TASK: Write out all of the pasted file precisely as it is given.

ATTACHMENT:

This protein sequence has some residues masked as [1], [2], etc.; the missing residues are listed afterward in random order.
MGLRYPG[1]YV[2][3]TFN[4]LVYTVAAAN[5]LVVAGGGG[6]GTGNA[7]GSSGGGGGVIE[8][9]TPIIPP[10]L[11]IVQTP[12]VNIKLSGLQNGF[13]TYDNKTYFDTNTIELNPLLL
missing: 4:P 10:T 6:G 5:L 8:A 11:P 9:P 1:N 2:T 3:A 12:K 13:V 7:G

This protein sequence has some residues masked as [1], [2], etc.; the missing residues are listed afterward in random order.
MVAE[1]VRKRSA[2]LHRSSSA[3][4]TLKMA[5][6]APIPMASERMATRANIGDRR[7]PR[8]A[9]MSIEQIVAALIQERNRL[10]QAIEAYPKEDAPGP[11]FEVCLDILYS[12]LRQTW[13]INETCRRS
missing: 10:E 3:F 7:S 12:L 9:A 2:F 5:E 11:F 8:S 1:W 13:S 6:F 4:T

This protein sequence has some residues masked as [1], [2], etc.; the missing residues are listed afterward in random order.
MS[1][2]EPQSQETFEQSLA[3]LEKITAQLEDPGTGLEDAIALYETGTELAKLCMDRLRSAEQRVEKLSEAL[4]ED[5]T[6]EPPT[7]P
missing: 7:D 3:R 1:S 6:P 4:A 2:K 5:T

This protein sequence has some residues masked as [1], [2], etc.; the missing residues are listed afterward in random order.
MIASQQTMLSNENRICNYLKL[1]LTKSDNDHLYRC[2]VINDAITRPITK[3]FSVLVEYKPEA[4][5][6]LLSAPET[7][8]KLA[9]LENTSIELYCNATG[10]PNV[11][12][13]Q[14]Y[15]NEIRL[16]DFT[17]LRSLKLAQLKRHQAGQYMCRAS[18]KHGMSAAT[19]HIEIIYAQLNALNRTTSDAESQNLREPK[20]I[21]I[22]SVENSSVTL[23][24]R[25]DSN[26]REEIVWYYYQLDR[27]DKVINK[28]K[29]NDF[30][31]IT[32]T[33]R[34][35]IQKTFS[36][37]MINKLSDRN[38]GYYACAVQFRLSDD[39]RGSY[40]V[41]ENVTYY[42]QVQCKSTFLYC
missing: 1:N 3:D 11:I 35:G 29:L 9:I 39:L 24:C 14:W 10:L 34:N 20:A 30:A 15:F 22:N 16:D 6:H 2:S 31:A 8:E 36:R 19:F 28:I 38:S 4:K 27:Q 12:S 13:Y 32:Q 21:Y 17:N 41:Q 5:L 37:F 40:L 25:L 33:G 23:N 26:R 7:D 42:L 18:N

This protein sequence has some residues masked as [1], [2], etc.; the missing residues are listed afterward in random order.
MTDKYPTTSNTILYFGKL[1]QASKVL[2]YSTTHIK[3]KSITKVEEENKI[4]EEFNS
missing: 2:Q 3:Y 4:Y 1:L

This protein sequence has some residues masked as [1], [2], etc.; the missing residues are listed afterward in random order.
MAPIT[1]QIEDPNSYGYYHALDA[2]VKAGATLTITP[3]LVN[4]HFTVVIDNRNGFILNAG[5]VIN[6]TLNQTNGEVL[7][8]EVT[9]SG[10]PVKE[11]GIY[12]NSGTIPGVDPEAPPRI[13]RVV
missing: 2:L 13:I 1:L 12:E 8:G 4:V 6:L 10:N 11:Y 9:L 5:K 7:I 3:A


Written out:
This protein sequence has some residues masked as [1], [2], etc.; the missing residues are listed afterward in random order.
MGLRYPG[1]YV[2][3]TFN[4]LVYTVAAAN[5]LVVAGGGG[6]GTGNA[7]GSSGGGGGVIE[8][9]TPIIPP[10]L[11]IVQTP[12]VNIKLSGLQNGF[13]TYDNKTYFDTNTIELNPLLL
missing: 4:P 10:T 6:G 5:L 8:A 11:P 9:P 1:N 2:T 3:A 12:K 13:V 7:G

This protein sequence has some residues masked as [1], [2], etc.; the missing residues are listed afterward in random order.
MVAE[1]VRKRSA[2]LHRSSSA[3][4]TLKMA[5][6]APIPMASERMATRANIGDRR[7]PR[8]A[9]MSIEQIVAALIQERNRL[10]QAIEAYPKEDAPGP[11]FEVCLDILYS[12]LRQTW[13]INETCRRS
missing: 10:E 3:F 7:S 12:L 9:A 2:F 5:E 11:F 8:S 1:W 13:S 6:F 4:T

This protein sequence has some residues masked as [1], [2], etc.; the missing residues are listed afterward in random order.
MS[1][2]EPQSQETFEQSLA[3]LEKITAQLEDPGTGLEDAIALYETGTELAKLCMDRLRSAEQRVEKLSEAL[4]ED[5]T[6]EPPT[7]P
missing: 7:D 3:R 1:S 6:P 4:A 2:K 5:T

This protein sequence has some residues masked as [1], [2], etc.; the missing residues are listed afterward in random order.
MIASQQTMLSNENRICNYLKL[1]LTKSDNDHLYRC[2]VINDAITRPITK[3]FSVLVEYKPEA[4][5][6]LLSAPET[7][8]KLA[9]LENTSIELYCNATG[10]PNV[11][12][13]Q[14]Y[15]NEIRL[16]DFT[17]LRSLKLAQLKRHQAGQYMCRAS[18]KHGMSAAT[19]HIEIIYAQLNALNRTTSDAESQNLREPK[20]I[21]I[22]SVENSSVTL[23][24]R[25]DSN[26]REEIVWYYYQLDR[27]DKVINK[28]K[29]NDF[30][31]IT[32]T[33]R[34][35]IQKTFS[36][37]MINKLSDRN[38]GYYACAVQFRLSDD[39]RGSY[40]V[41]ENVTYY[42]QVQCKSTFLYC
missing: 1:N 3:D 11:I 35:G 29:L 9:I 39:L 24:C 14:W 10:L 34:N 20:A 30:A 15:F 22:N 16:D 6:H 2:S 31:A 8:E 36:R 19:F 28:I 38:S 4:K 27:Q 12:S 13:Y 32:Q 21:Y 17:N 41:Q 5:L 37:F 40:L 25:L 33:G 23:N 26:R 7:D 42:L 18:N

This protein sequence has some residues masked as [1], [2], etc.; the missing residues are listed afterward in random order.
MTDKYPTTSNTILYFGKL[1]QASKVL[2]YSTTHIK[3]KSITKVEEENKI[4]EEFNS
missing: 2:Q 3:Y 4:Y 1:L

This protein sequence has some residues masked as [1], [2], etc.; the missing residues are listed afterward in random order.
MAPIT[1]QIEDPNSYGYYHALDA[2]VKAGATLTITP[3]LVN[4]HFTVVIDNRNGFILNAG[5]VIN[6]TLNQTNGEVL[7][8]EVT[9]SG[10]PVKE[11]GIY[12]NSGTIPGVDPEAPPRI[13]RVV
missing: 2:L 13:I 1:L 12:E 8:G 4:V 6:L 10:N 11:Y 9:L 5:K 7:I 3:A